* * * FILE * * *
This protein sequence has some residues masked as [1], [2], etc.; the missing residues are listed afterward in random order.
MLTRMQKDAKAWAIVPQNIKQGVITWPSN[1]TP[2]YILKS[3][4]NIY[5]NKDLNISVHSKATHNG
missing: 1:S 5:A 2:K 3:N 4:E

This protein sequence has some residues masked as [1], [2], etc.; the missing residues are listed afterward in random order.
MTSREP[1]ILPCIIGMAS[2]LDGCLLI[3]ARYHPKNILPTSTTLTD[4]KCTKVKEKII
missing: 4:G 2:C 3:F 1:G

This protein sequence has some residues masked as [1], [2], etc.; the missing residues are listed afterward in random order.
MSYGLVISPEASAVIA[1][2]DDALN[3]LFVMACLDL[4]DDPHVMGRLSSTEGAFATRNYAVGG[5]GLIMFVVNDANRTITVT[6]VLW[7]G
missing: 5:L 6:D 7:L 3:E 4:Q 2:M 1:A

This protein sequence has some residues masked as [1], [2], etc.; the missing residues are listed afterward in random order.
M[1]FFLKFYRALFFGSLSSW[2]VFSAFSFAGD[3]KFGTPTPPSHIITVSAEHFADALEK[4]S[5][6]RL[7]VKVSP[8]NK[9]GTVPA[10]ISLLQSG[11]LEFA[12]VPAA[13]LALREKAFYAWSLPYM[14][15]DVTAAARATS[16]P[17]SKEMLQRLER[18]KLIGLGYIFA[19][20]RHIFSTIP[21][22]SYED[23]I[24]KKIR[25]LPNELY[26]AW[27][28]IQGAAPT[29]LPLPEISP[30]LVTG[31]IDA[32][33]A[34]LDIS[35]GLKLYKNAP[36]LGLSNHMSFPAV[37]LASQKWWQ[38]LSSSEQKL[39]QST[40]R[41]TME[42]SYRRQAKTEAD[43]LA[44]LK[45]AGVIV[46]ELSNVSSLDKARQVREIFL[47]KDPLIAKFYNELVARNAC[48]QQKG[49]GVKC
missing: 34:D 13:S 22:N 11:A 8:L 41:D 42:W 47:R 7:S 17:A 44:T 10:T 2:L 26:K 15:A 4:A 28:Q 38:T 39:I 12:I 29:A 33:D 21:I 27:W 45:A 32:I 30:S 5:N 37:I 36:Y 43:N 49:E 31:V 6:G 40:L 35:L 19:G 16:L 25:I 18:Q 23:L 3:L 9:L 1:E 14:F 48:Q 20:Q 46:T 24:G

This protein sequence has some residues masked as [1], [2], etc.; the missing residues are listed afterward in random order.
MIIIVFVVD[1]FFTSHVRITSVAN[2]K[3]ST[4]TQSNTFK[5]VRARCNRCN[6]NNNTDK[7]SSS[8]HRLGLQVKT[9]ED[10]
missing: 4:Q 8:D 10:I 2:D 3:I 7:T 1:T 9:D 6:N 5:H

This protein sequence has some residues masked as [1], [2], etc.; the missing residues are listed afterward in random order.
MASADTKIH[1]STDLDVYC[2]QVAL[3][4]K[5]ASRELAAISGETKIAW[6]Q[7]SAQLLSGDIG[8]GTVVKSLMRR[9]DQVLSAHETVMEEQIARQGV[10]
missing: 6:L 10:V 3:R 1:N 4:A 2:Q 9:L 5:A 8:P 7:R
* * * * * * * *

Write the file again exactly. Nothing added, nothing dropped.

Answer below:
This protein sequence has some residues masked as [1], [2], etc.; the missing residues are listed afterward in random order.
MLTRMQKDAKAWAIVPQNIKQGVITWPSN[1]TP[2]YILKS[3][4]NIY[5]NKDLNISVHSKATHNG
missing: 1:S 5:A 2:K 3:N 4:E

This protein sequence has some residues masked as [1], [2], etc.; the missing residues are listed afterward in random order.
MTSREP[1]ILPCIIGMAS[2]LDGCLLI[3]ARYHPKNILPTSTTLTD[4]KCTKVKEKII
missing: 4:G 2:C 3:F 1:G

This protein sequence has some residues masked as [1], [2], etc.; the missing residues are listed afterward in random order.
MSYGLVISPEASAVIA[1][2]DDALN[3]LFVMACLDL[4]DDPHVMGRLSSTEGAFATRNYAVGG[5]GLIMFVVNDANRTITVT[6]VLW[7]G
missing: 5:L 6:D 7:L 3:E 4:Q 2:M 1:A

This protein sequence has some residues masked as [1], [2], etc.; the missing residues are listed afterward in random order.
M[1]FFLKFYRALFFGSLSSW[2]VFSAFSFAGD[3]KFGTPTPPSHIITVSAEHFADALEK[4]S[5][6]RL[7]VKVSP[8]NK[9]GTVPA[10]ISLLQSG[11]LEFA[12]VPAA[13]LALREKAFYAWSLPYM[14][15]DVTAAARATS[16]P[17]SKEMLQRLER[18]KLIGLGYIFA[19][20]RHIFSTIP[21][22]SYED[23]I[24]KKIR[25]LPNELY[26]AW[27][28]IQGAAPT[29]LPLPEISP[30]LVTG[31]IDA[32][33]A[34]LDIS[35]GLKLYKNAP[36]LGLSNHMSFPAV[37]LASQKWWQ[38]LSSSEQKL[39]QST[40]R[41]TME[42]SYRRQAKTEAD[43]LA[44]LK[45]AGVIV[46]ELSNVSSLDKARQVREIFL[47]KDPLIAKFYNELVARNAC[48]QQKG[49]GVKC
missing: 34:D 13:S 22:N 11:A 8:L 41:D 42:W 47:R 7:S 17:A 44:T 10:T 2:L 26:K 15:A 4:A 28:Q 38:T 39:I 12:I 29:A 33:D 21:I 27:W 45:A 32:I 30:S 5:N 37:I 36:Y 43:N 49:E 31:V 6:G 40:L 35:L 19:G 16:L 25:I 18:Q 23:L 3:L 9:L 1:E 14:F 48:Q 20:Q 46:T 24:G

This protein sequence has some residues masked as [1], [2], etc.; the missing residues are listed afterward in random order.
MIIIVFVVD[1]FFTSHVRITSVAN[2]K[3]ST[4]TQSNTFK[5]VRARCNRCN[6]NNNTDK[7]SSS[8]HRLGLQVKT[9]ED[10]
missing: 4:Q 8:D 10:I 2:D 3:I 7:T 1:T 9:D 6:N 5:H

This protein sequence has some residues masked as [1], [2], etc.; the missing residues are listed afterward in random order.
MASADTKIH[1]STDLDVYC[2]QVAL[3][4]K[5]ASRELAAISGETKIAW[6]Q[7]SAQLLSGDIG[8]GTVVKSLMRR[9]DQVLSAHETVMEEQIARQGV[10]
missing: 6:L 10:V 3:R 1:N 4:A 2:Q 9:L 5:A 8:P 7:R